"It's a dry heat" doesn't matter for biking, running, or golfing. They rate summer days based on how fast exposed skin will burn. I have seen it at 5 minutes. The Sun can be brutal.

Touring gearing for bikes highly recommended since it's in the mountains.

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We are introverts, but fully aware that we will need to join groups to integrate in a new community.  My husband is in Rotary and hopes to continue in retirement.  We've always worked and lived around colleges -- so we like going to lectures, classes, book readings, and the occasional sporting event (why we're looking at University towns.) Being part of a church community is important to us -- we're liberal Protestants (Lutheran).  Our politics are left of center.  I love having access to great libraries, farmers markets, and an airport for travel.

El Paso airport is relatively near (45 minutes) and pleasant. Free wifi, never a long security wait. We would usually arrive 30 minutes early and have plenty of time to catch a flight. Don't know on farmer's markets in LC. Was not a thing in El Paso. There is one in Santa Fe. Libraries are not the best in general in New Mexico (low population, low budget), but one of the best used bookstores ever has multiple branches in LC: "COAS my bookstore." They buy and do trade credit.

There are a several Lutheran churches in LC. It's a pretty small town and probably 99% Catholic.

EDIT: removed a bit on politics. It strikes me as a little weird here, would probably be considered a pinko commie myself.

Ciudad Juarez is directly across the border from El Paso and is a great place to go. There are some amazing restaurants. Rincon de Yucateca has better Yucatan food than can be found in Cancun. Burritos Crisostomo is known worldwide (and they opened one in El Paso now). The Kentucky Club is a historic bar (Hemingway drank there, among others). I really miss J-town. You could meet people from all over Latin America. I used to go even during the height of the cartel problems, and it never felt dangerous. Things have calmed down a lot since then.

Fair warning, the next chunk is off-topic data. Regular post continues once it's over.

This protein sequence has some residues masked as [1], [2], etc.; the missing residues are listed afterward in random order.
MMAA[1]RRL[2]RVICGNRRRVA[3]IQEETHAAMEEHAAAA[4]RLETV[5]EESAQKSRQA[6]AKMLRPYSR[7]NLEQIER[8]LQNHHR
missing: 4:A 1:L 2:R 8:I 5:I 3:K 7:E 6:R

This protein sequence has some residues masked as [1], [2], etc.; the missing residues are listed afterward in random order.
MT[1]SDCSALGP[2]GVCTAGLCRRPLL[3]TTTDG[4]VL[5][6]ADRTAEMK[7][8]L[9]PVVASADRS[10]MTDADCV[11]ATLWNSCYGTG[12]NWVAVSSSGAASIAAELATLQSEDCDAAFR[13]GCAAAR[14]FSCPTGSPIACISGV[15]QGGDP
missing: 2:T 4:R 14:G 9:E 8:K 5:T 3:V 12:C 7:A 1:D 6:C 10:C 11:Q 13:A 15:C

New Mexican food is distinct and you develop a taste for things that are not available anywhere else. Northern Mexican food is also widely available. I wouldn't call either particularly healthy, though.

My favorite LC restaurants: La Posta (in old Mesilla, which is just outside downtown), Chope's (La Mesa, which is about 20 minutes toward El Paso). There are a ton more, I can't think of names though. All inexpensive.

I would recommend learning at least some Spanish. In LC and EP you will meet a lot of people who don't speak English.

There are some weird translation things that are fun. You "get down from" a car. You "land up" at a place. Every soft drink is a Coke: "You want a Coke? What kind?"

A positive thing is that when you speak broken Spanish in LC, EP, or Cd Juarez, people are positive about it; they appreciate even crappy attempts and help. If your pronunciation is bad or there are better words, people support you to get better.
« Last Edit: May 03, 2017, 02:22:05 PM by mattytee »

apricity22

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Re: Las Cruces, NM: Pros and Cons
« Reply #4 on: May 03, 2017, 04:36:24 PM »

Hi Trudie,

NM is one of the poorer states economically and as such there is less money for good roads, libraries, trails etc. I think the area attracts a lot of great people though because of the University and there are good employers like NASA and White Sands Missile Range (WSMR).